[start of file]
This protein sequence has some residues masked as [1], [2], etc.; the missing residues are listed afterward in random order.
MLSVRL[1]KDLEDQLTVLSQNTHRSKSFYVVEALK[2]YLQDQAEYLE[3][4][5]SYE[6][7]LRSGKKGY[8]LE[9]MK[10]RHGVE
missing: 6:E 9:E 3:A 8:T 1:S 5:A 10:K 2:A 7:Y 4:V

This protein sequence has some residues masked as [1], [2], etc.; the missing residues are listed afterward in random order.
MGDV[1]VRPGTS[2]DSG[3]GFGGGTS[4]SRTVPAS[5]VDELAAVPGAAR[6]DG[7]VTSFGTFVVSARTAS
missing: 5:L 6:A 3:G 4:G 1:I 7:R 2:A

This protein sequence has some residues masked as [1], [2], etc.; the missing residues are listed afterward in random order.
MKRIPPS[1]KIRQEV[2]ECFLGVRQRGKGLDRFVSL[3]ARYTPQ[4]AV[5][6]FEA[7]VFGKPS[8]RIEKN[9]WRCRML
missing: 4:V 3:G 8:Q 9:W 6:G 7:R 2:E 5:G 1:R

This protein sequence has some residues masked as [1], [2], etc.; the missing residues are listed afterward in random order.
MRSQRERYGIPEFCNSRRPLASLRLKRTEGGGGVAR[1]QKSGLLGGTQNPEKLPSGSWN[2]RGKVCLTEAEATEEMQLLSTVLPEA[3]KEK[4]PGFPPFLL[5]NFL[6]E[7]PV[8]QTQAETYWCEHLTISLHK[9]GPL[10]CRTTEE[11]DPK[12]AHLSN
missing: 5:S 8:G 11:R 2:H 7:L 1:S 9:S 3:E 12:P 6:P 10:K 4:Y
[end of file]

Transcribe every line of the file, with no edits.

This protein sequence has some residues masked as [1], [2], etc.; the missing residues are listed afterward in random order.
MLSVRL[1]KDLEDQLTVLSQNTHRSKSFYVVEALK[2]YLQDQAEYLE[3][4][5]SYE[6][7]LRSGKKGY[8]LE[9]MK[10]RHGVE
missing: 6:E 9:E 3:A 8:T 1:S 5:A 10:K 2:A 7:Y 4:V

This protein sequence has some residues masked as [1], [2], etc.; the missing residues are listed afterward in random order.
MGDV[1]VRPGTS[2]DSG[3]GFGGGTS[4]SRTVPAS[5]VDELAAVPGAAR[6]DG[7]VTSFGTFVVSARTAS
missing: 5:L 6:A 3:G 4:G 1:I 7:R 2:A

This protein sequence has some residues masked as [1], [2], etc.; the missing residues are listed afterward in random order.
MKRIPPS[1]KIRQEV[2]ECFLGVRQRGKGLDRFVSL[3]ARYTPQ[4]AV[5][6]FEA[7]VFGKPS[8]RIEKN[9]WRCRML
missing: 4:V 3:G 8:Q 9:W 6:G 7:R 2:E 5:G 1:R

This protein sequence has some residues masked as [1], [2], etc.; the missing residues are listed afterward in random order.
MRSQRERYGIPEFCNSRRPLASLRLKRTEGGGGVAR[1]QKSGLLGGTQNPEKLPSGSWN[2]RGKVCLTEAEATEEMQLLSTVLPEA[3]KEK[4]PGFPPFLL[5]NFL[6]E[7]PV[8]QTQAETYWCEHLTISLHK[9]GPL[10]CRTTEE[11]DPK[12]AHLSN
missing: 5:S 8:G 11:R 2:H 7:L 1:S 9:S 3:E 12:P 6:P 10:K 4:Y